Crack Willow (Salix fragilis)

Crack Willow (Salix fragilis)

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We advise ordering bare root plants early for delivery from November.

Crack Willow (Salix fragilis)

Small and rapid growing, Crack Willow pollards have lived as long as 1000 years across the UK. Unpollarded, they tend to split open under their own weight. Evelyn, writing in the 17th century when it was also known commonly as "sally" or "wully", thought the roots slower growing but deeper than other salix. There are an enormous number of species in the genus, of which apparently 27 are native to the UK. Crack willow is one of the biggest. Salix root easily and typically need wet conditions. They are useful hedge plants too in these conditions, where they will establish and grow on very quickly. They hybridise freely.

Value For Wildlife

They seem to be second only to the oaks in terms of dependent species, which include several small mammals. The Crack Willow is dioecious - male and female flowers appear on separate trees. Crack Willow male flowers are in the form of yellow catkins, which are an important source of early pollen and nectar for bees in the critical period of early spring, and are a food source for the caterpillars of the Comma.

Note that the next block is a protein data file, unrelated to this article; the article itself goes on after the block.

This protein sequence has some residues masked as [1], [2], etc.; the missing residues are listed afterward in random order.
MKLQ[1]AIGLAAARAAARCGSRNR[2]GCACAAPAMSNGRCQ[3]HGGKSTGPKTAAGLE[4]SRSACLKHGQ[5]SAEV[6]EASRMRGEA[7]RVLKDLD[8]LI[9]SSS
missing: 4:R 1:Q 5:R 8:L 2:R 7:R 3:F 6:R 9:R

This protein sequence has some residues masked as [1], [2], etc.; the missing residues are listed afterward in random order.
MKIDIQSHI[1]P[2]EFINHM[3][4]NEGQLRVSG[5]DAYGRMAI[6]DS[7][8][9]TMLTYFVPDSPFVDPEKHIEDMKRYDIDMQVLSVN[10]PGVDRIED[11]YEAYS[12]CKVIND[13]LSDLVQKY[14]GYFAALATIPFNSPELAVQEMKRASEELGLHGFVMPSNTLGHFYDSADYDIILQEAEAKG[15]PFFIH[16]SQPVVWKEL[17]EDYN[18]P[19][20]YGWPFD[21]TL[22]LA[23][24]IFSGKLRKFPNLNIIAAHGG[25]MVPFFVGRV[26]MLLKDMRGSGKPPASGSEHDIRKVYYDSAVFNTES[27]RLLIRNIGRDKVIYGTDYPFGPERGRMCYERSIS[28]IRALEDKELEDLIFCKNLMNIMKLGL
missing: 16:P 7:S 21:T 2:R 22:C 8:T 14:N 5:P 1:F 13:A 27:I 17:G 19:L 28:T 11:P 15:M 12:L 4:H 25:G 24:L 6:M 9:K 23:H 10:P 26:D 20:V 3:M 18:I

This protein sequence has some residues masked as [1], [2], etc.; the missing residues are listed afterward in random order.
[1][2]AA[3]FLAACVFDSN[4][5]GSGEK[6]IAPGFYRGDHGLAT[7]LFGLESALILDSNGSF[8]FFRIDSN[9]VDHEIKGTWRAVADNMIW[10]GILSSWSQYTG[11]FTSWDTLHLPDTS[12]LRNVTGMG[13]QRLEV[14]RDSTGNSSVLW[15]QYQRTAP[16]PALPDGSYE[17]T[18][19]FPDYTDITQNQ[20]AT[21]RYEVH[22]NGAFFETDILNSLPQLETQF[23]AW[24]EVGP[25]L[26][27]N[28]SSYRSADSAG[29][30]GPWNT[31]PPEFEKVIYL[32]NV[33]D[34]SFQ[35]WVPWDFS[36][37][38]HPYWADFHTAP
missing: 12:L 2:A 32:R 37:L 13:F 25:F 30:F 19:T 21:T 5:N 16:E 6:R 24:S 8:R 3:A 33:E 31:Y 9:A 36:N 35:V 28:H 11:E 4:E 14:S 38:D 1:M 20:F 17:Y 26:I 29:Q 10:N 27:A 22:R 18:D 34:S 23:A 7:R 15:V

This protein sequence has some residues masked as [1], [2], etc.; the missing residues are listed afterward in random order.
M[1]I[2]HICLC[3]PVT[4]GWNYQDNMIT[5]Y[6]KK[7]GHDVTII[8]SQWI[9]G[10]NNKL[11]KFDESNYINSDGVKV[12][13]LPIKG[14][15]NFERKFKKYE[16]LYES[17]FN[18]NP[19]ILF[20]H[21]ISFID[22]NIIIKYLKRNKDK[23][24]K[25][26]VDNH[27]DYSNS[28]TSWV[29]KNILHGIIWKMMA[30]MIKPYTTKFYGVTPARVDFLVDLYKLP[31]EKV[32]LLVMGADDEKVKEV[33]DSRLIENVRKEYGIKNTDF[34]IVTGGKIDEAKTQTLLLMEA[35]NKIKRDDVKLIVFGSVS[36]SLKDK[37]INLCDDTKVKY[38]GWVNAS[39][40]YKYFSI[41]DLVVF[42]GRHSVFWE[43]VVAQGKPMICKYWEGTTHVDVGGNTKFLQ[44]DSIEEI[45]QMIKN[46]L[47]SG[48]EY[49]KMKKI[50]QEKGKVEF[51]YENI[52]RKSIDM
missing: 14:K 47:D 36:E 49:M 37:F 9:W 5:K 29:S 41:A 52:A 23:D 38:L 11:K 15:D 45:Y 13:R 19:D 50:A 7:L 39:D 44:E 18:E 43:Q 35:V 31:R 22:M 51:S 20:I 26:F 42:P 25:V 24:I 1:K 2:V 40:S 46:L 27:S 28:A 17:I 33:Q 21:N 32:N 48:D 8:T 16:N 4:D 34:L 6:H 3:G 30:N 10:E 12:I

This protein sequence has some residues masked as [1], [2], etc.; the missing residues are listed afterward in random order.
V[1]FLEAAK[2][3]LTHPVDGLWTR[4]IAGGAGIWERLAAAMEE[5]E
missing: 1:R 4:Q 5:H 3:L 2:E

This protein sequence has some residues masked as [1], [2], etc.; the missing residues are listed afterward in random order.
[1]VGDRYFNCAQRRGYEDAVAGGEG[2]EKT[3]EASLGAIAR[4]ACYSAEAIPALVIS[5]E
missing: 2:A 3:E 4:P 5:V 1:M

Willow pollards are a defining characteristic of traditional lowland river and wetland landscapes like the Somerset Levels, and their rapid regrowth has led to biomass experimentation - we include them in our trees for wood fuel collection. Like other willows, Salix fragilis can be used for weaving. 

Plants For Sale

Provenance certificates are available on request for our Crack Willows, which are from the Southwest of England.
Suppliers: Perrie Hale Forest Nursery

Your purchase of Crack Willow helps us support a range of charitieswhich are related to the products we sell.

See our planting and size guide for details and tips on planting. Our Crack Willow trees are all bare root, and are consequently available for delivery from November until March. During the lifting season there may be up to two week's delay between placing the order and dispatching, due to weather conditions or pressure of orders, which are dealt with in date sequence. Orders for Salix fragilis placed between March and September are confirmed in October ready for dispatch from November.